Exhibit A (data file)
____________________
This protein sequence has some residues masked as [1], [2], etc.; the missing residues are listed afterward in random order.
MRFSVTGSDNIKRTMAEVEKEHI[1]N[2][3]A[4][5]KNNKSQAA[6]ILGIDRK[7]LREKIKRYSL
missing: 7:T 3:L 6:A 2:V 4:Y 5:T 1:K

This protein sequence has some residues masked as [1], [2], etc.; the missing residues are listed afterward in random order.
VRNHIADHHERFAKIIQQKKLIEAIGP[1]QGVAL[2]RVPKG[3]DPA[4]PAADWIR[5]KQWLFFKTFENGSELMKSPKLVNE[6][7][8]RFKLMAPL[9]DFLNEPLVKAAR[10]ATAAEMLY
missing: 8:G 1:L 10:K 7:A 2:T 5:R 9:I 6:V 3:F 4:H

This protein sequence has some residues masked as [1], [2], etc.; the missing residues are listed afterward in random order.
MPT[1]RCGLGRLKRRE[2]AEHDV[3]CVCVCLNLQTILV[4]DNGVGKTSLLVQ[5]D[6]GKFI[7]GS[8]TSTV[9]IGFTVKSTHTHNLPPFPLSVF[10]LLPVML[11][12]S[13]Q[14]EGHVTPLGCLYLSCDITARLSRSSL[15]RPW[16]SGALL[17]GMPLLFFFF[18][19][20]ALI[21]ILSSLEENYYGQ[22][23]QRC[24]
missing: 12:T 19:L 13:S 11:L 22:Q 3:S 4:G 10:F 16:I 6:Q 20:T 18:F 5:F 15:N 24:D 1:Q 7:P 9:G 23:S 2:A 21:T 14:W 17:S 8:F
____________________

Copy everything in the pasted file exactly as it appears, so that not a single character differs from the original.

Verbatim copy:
This protein sequence has some residues masked as [1], [2], etc.; the missing residues are listed afterward in random order.
MRFSVTGSDNIKRTMAEVEKEHI[1]N[2][3]A[4][5]KNNKSQAA[6]ILGIDRK[7]LREKIKRYSL
missing: 7:T 3:L 6:A 2:V 4:Y 5:T 1:K

This protein sequence has some residues masked as [1], [2], etc.; the missing residues are listed afterward in random order.
VRNHIADHHERFAKIIQQKKLIEAIGP[1]QGVAL[2]RVPKG[3]DPA[4]PAADWIR[5]KQWLFFKTFENGSELMKSPKLVNE[6][7][8]RFKLMAPL[9]DFLNEPLVKAAR[10]ATAAEMLY
missing: 8:G 1:L 10:K 7:A 2:T 5:R 9:I 6:V 3:F 4:H

This protein sequence has some residues masked as [1], [2], etc.; the missing residues are listed afterward in random order.
MPT[1]RCGLGRLKRRE[2]AEHDV[3]CVCVCLNLQTILV[4]DNGVGKTSLLVQ[5]D[6]GKFI[7]GS[8]TSTV[9]IGFTVKSTHTHNLPPFPLSVF[10]LLPVML[11][12]S[13]Q[14]EGHVTPLGCLYLSCDITARLSRSSL[15]RPW[16]SGALL[17]GMPLLFFFF[18][19][20]ALI[21]ILSSLEENYYGQ[22][23]QRC[24]
missing: 12:T 19:L 13:S 11:L 22:Q 3:S 4:G 10:F 16:I 6:Q 20:T 18:F 5:F 15:N 24:D 1:Q 7:P 9:G 23:S 2:A 21:T 14:W 17:S 8:F